|This biography from the Archives of AskART:|
|Born in Racine, Wisconsin, Gene Beery established a painting career as one of the pioneers of text-based art in New York City at a time when many persons were feeling burnout from Abstract Expressionism.|
He had studied at the Layton School of Art in Milwaukee and the University of Wisconsin before going to New York where he attended the Art Students League and then received a fellowship from the William and Noma Copley Foundation. He had only one New York exhibition, and that event was at the Alexander Iolas Gallery in 1963. The next year, having decided he preferred to live near the Sierra Nevadas, he moved to Northern California, where he publishes books and continues to create "word paintings that look and read like signs you see in shop windows". ("New York Times", May 18, 2001). This same reviewer, Ken Johnson, wrote, "while you are at it, read some of Mr. Beery's books. They are highly amusing too".
In 1961, while employed as a guard at the Museum of Modern Art, he pursued his own painting talents, and was especially interested in the reexamination of contemporary abstract movements in painting and sculpture and the emerging pop art. He also noticed that people responded much more strongly to written words than to traditional visual imagery. His response was paintings he called "logoscapes", his still lifes with words that reflected his motto that "one word is worth a thousand pictures". He referred to this concept as 're-ification', the process in which the abstract name for something (the word) is regarded as the material thing." (Matrix) An example is Beery's work of 1961 titled "Howdy Pardners",a parody of western films.
In the exhibition catalogue of his work titled "MATRIX", at the Wadsworth Atheneum, 1980, it was written: "All of the works in MATRIX suggest Beery's easy involvement with language on the most basic level. The words are clearly and casually printed by the artist's own hand and the paint is allowed to drip. The unmistakable feeling of a personal spontaneous gesture prevails."
Titles of some of his "logoscapes" are "Temporarily Closed", "Out of Style", N.F.S., "This is My Last Serious Painting", "Be An Artist Tomorrow", and "Here Lies the Corpse". These works, completed in the 1960s, play off of informational signs, making words the subject of paintings.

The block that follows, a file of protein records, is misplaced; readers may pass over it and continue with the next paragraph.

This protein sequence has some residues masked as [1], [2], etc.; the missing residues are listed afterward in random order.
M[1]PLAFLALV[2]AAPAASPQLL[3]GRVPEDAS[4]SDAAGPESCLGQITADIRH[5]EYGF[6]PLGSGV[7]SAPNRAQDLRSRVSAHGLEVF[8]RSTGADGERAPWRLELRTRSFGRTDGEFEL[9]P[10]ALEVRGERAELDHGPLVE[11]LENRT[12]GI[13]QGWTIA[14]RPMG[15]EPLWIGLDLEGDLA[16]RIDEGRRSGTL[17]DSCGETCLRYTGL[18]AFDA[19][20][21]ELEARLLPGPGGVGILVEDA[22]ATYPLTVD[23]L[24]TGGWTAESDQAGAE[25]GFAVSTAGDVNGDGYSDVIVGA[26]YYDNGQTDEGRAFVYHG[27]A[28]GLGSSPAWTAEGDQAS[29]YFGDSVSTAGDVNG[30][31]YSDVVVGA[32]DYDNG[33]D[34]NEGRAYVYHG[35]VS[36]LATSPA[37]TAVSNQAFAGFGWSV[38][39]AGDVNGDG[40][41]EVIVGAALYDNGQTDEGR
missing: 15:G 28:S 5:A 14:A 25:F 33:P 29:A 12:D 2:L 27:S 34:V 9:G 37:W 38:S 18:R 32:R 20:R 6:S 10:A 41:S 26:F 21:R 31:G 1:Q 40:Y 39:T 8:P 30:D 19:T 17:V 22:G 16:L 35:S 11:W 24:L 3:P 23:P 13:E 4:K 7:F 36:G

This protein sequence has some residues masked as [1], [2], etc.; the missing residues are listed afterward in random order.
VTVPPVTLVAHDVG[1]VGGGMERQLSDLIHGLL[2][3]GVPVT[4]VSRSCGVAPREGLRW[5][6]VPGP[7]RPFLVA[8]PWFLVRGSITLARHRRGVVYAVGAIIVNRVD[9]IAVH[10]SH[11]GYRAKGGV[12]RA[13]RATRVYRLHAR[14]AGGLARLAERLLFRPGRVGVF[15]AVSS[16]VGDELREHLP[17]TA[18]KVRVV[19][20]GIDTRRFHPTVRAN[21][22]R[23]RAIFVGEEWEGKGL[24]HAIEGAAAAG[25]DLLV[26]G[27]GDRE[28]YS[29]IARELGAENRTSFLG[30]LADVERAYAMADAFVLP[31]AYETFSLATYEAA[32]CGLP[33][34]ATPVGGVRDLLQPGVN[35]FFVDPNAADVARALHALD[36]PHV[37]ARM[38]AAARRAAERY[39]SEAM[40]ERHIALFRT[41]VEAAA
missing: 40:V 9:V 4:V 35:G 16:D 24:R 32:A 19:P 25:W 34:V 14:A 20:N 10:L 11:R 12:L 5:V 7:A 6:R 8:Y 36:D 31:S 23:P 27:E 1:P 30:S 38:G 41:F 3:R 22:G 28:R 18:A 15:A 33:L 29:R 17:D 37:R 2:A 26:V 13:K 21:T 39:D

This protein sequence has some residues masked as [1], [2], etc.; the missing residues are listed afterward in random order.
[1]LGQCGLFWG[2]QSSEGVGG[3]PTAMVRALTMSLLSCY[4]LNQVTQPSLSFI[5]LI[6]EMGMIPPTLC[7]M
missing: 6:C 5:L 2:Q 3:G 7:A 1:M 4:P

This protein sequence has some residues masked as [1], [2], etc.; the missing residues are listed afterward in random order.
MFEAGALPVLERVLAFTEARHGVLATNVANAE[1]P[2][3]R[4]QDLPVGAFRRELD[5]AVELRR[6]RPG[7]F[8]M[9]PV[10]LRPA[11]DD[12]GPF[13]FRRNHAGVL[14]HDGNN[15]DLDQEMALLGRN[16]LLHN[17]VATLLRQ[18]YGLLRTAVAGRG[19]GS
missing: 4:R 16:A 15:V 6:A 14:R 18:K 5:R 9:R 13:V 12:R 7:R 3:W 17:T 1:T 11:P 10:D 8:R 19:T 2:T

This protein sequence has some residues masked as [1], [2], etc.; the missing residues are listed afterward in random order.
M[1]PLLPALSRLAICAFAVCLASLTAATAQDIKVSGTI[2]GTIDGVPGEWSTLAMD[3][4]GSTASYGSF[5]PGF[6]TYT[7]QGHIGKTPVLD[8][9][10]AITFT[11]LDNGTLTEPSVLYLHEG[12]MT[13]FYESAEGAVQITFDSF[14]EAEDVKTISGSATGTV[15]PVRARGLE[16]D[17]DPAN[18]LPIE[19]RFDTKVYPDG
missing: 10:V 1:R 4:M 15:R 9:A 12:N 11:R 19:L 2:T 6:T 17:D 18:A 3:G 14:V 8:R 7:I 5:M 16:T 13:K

In a letter dated December 17, 1979, to Andrea Miller-Keller, curator of the MATRIX exhibition, Beery wrote about the fun he had with his paintings where "the word works as art" and the fact that his book publishing was an extension of his fascination with words. . . .isn't that what Art is all about---to do what you think you should in the spirit of freedom, keeping in mind it's nice to find agreement and that the products or actions have some human benificence."
An exhibition reviewer in the "New York Times", May 11, 2001 wrote of Beery's work featured at the Mitchell Algus Gallery: "The wordy sign paintings by this pioneering Conceptualist mischief-maker are funny and philosophically knotty. A recent work, 'Essences Only', consists of a comically self-referential message hastily brushed in black paint on white canvas: 'My life is too short to spend much time on formal painting art concerns. I am simply recording essences' ."
"California Works", California State Fair, Sacramento, CA 1992, 1994, 1997
"An Open Mind", Wadsworth Atheneum, Hartford, CT, 1991
"Word as Image", USA Tour, 1990-1991
"Matrix 55", Matrix Gallery, Wadsworth Atheneum, Hartford CT, 1980
"Elegant Miniatures from San Francisco", San Francisco Museum of Modern Art, San Francisco and Kyoto, Japan, 1983.
"Biennial Exhibition", Whitney Museum, New York City, 1975
"955,000", Vancouver Art Gallery, British Columbia, Canada, 1970
"557,087", Seattle Art Museum, Seattle, WA, 1969
"Spirit of the Comics", University of Pennsylvania, Institute of Contemporary Art, Philadelphia, PA 1969
"Recent Figure Painting USA", New York City, 1961
"Wisconsin Painters and Sculptors Annual", Milwaukee, WI 1957, 1959, 1964
The Di Rosa Collection, Napa, CA
The Lewitt Collection, Wadsworth Atheneum, Hartford, CT
Chase Manhattan Bank, New York City
Illinois Telephone and Telegraph, Chicago, IL
Marine Bank, Milwaukee, WI
Material submitted June 2004 by the artist including his resume, copies of "New York Times" reviews, and the MATRIX catalogue of the Wadsworth Atheneum, January to March, 1980.
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